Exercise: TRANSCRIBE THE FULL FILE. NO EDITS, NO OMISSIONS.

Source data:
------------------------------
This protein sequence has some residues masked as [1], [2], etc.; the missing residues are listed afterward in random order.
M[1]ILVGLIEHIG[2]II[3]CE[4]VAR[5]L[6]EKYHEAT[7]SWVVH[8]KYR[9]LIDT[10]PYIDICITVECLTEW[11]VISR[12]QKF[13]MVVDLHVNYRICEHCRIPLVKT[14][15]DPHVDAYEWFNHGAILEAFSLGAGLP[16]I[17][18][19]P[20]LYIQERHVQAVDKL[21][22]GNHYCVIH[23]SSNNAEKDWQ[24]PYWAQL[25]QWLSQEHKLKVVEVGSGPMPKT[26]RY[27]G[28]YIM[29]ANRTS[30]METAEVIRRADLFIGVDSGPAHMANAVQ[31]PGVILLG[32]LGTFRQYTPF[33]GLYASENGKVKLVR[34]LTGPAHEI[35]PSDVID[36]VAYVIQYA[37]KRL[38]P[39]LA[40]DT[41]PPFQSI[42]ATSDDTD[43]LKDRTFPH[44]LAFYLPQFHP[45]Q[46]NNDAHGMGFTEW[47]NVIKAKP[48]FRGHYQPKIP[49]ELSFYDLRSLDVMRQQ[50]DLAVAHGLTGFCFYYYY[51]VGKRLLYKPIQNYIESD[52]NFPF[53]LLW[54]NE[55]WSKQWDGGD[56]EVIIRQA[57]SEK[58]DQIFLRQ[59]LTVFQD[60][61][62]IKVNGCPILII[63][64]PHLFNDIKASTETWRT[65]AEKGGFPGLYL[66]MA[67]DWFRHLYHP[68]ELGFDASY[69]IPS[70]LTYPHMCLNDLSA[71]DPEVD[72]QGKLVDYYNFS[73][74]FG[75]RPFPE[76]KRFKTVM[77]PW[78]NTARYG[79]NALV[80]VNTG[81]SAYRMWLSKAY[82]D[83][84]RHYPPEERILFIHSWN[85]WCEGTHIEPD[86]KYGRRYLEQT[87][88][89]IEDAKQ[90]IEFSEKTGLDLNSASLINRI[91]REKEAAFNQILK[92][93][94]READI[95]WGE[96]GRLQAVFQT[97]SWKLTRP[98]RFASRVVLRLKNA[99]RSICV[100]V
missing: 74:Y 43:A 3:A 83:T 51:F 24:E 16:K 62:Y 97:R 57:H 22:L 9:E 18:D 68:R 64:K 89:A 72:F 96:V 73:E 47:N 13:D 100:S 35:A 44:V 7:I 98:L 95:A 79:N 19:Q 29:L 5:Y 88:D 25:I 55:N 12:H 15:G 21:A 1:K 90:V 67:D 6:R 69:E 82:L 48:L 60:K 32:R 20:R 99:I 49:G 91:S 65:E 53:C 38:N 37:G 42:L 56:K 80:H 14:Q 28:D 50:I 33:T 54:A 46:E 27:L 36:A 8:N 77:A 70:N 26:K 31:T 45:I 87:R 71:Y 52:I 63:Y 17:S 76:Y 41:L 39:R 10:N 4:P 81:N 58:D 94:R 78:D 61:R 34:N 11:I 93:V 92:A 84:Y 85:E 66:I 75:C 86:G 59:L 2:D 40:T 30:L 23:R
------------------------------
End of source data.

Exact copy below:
This protein sequence has some residues masked as [1], [2], etc.; the missing residues are listed afterward in random order.
M[1]ILVGLIEHIG[2]II[3]CE[4]VAR[5]L[6]EKYHEAT[7]SWVVH[8]KYR[9]LIDT[10]PYIDICITVECLTEW[11]VISR[12]QKF[13]MVVDLHVNYRICEHCRIPLVKT[14][15]DPHVDAYEWFNHGAILEAFSLGAGLP[16]I[17][18][19]P[20]LYIQERHVQAVDKL[21][22]GNHYCVIH[23]SSNNAEKDWQ[24]PYWAQL[25]QWLSQEHKLKVVEVGSGPMPKT[26]RY[27]G[28]YIM[29]ANRTS[30]METAEVIRRADLFIGVDSGPAHMANAVQ[31]PGVILLG[32]LGTFRQYTPF[33]GLYASENGKVKLVR[34]LTGPAHEI[35]PSDVID[36]VAYVIQYA[37]KRL[38]P[39]LA[40]DT[41]PPFQSI[42]ATSDDTD[43]LKDRTFPH[44]LAFYLPQFHP[45]Q[46]NNDAHGMGFTEW[47]NVIKAKP[48]FRGHYQPKIP[49]ELSFYDLRSLDVMRQQ[50]DLAVAHGLTGFCFYYYY[51]VGKRLLYKPIQNYIESD[52]NFPF[53]LLW[54]NE[55]WSKQWDGGD[56]EVIIRQA[57]SEK[58]DQIFLRQ[59]LTVFQD[60][61][62]IKVNGCPILII[63][64]PHLFNDIKASTETWRT[65]AEKGGFPGLYL[66]MA[67]DWFRHLYHP[68]ELGFDASY[69]IPS[70]LTYPHMCLNDLSA[71]DPEVD[72]QGKLVDYYNFS[73][74]FG[75]RPFPE[76]KRFKTVM[77]PW[78]NTARYG[79]NALV[80]VNTG[81]SAYRMWLSKAY[82]D[83][84]RHYPPEERILFIHSWN[85]WCEGTHIEPD[86]KYGRRYLEQT[87][88][89]IEDAKQ[90]IEFSEKTGLDLNSASLINRI[91]REKEAAFNQILK[92][93][94]READI[95]WGE[96]GRLQAVFQT[97]SWKLTRP[98]RFASRVVLRLKNA[99]RSICV[100]V
missing: 74:Y 43:A 3:A 83:T 51:F 24:E 16:K 62:Y 97:R 57:H 22:L 9:E 18:D 68:R 64:K 89:A 72:F 96:V 73:E 47:N 13:D 100:S 35:A 44:V 7:I 98:L 95:A 79:N 19:Q 29:L 5:Y 88:D 25:I 55:N 12:H 15:G 21:A 1:K 90:V 67:D 6:R 69:E 82:L 48:L 60:K 32:R 20:R 99:I 49:G 91:S 65:E 53:C 38:N 37:G 42:L 56:K 80:H 14:Q 28:D 50:I 33:T 54:A 46:E 27:L 36:A 8:N 77:A 70:N 26:K 31:T 45:I 87:R 71:Y 52:I 63:Y 17:S 76:Y 41:L 39:R 10:N 4:P 81:N 58:D 94:R 78:D 61:R 34:N 11:I 93:V 92:A 84:Y 85:E 66:I 75:C 86:G 59:L 2:D 40:T 30:L 23:R